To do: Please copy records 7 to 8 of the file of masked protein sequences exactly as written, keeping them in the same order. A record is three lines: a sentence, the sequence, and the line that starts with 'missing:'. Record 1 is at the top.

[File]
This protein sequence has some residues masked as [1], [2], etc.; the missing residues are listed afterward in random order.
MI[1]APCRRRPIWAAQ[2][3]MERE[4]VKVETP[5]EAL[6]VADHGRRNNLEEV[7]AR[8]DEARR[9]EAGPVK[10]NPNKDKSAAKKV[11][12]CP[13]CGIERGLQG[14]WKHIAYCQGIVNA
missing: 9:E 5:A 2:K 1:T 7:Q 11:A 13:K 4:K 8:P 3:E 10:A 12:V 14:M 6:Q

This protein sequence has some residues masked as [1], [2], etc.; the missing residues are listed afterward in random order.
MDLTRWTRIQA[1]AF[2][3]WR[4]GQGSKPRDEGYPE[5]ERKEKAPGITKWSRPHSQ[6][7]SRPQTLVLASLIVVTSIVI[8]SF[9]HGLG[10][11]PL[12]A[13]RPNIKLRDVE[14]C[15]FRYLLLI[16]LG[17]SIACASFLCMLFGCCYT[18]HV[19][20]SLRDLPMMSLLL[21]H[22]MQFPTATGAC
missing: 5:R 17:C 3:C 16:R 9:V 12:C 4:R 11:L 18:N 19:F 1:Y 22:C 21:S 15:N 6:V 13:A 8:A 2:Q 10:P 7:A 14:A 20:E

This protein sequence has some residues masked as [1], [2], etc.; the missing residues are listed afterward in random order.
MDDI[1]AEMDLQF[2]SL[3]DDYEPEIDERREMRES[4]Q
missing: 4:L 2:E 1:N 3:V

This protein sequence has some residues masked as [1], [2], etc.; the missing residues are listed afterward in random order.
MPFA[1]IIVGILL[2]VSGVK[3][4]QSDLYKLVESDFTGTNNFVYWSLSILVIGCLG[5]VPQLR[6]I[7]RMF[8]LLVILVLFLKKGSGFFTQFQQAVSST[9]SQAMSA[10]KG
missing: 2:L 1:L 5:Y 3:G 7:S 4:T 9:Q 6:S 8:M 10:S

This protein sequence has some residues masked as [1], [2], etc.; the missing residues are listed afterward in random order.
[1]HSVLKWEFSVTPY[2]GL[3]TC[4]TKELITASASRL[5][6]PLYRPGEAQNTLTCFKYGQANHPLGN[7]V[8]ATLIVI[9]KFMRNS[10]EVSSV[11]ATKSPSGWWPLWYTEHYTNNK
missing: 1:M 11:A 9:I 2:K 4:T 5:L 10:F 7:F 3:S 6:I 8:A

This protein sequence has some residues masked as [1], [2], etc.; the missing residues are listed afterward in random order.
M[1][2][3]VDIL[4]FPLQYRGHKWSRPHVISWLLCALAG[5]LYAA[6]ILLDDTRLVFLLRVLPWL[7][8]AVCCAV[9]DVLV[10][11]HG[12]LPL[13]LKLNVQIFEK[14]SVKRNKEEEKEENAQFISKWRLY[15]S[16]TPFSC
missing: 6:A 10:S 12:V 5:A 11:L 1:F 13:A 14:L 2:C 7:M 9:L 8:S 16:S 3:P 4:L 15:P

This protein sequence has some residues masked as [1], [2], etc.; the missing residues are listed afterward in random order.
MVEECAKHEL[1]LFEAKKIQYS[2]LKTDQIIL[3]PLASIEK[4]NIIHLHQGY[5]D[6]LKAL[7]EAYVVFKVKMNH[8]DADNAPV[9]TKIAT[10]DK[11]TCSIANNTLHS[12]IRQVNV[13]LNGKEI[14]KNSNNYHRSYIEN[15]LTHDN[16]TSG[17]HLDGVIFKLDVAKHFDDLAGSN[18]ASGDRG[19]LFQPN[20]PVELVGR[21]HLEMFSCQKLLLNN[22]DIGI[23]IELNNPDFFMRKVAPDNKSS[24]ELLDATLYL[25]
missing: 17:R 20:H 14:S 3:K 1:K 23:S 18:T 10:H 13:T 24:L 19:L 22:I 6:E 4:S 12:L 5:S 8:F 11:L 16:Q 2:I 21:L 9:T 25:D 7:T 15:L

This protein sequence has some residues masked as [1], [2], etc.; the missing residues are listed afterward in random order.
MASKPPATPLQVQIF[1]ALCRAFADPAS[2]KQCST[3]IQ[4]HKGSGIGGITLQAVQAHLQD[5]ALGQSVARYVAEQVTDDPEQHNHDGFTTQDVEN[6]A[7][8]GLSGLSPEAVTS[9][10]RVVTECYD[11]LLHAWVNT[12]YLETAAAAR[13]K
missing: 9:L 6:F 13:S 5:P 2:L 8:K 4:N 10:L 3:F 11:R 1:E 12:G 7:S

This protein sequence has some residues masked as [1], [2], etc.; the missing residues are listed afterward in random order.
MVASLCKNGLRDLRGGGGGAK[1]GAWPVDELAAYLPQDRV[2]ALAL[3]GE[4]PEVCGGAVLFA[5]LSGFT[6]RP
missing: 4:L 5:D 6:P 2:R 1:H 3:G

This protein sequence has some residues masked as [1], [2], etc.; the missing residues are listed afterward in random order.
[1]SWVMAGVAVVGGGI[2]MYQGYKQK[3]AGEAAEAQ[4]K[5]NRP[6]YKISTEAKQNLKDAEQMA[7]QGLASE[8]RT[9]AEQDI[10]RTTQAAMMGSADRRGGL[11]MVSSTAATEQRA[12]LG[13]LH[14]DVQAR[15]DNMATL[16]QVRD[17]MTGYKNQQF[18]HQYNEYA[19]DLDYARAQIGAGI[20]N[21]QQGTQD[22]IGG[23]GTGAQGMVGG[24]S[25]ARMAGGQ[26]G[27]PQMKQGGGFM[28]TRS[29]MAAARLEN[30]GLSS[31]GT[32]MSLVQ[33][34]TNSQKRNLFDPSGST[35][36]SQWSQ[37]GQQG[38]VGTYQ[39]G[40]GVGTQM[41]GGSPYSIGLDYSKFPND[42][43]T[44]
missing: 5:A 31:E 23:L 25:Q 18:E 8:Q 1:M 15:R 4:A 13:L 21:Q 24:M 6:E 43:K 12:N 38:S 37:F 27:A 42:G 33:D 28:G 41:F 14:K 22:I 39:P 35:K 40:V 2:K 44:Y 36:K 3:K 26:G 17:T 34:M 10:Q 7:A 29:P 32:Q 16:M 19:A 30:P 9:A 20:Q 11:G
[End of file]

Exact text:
This protein sequence has some residues masked as [1], [2], etc.; the missing residues are listed afterward in random order.
MVEECAKHEL[1]LFEAKKIQYS[2]LKTDQIIL[3]PLASIEK[4]NIIHLHQGY[5]D[6]LKAL[7]EAYVVFKVKMNH[8]DADNAPV[9]TKIAT[10]DK[11]TCSIANNTLHS[12]IRQVNV[13]LNGKEI[14]KNSNNYHRSYIEN[15]LTHDN[16]TSG[17]HLDGVIFKLDVAKHFDDLAGSN[18]ASGDRG[19]LFQPN[20]PVELVGR[21]HLEMFSCQKLLLNN[22]DIGI[23]IELNNPDFFMRKVAPDNKSS[24]ELLDATLYL[25]
missing: 17:R 20:H 14:S 3:K 1:K 23:S 18:T 10:H 13:T 24:L 19:L 22:I 6:E 4:S 12:L 5:S 8:F 11:L 16:Q 2:I 21:L 9:T 25:D 7:T 15:L

This protein sequence has some residues masked as [1], [2], etc.; the missing residues are listed afterward in random order.
MASKPPATPLQVQIF[1]ALCRAFADPAS[2]KQCST[3]IQ[4]HKGSGIGGITLQAVQAHLQD[5]ALGQSVARYVAEQVTDDPEQHNHDGFTTQDVEN[6]A[7][8]GLSGLSPEAVTS[9][10]RVVTECYD[11]LLHAWVNT[12]YLETAAAAR[13]K
missing: 9:L 6:F 13:S 5:P 2:L 8:K 4:N 10:L 3:F 11:R 1:E 12:G 7:S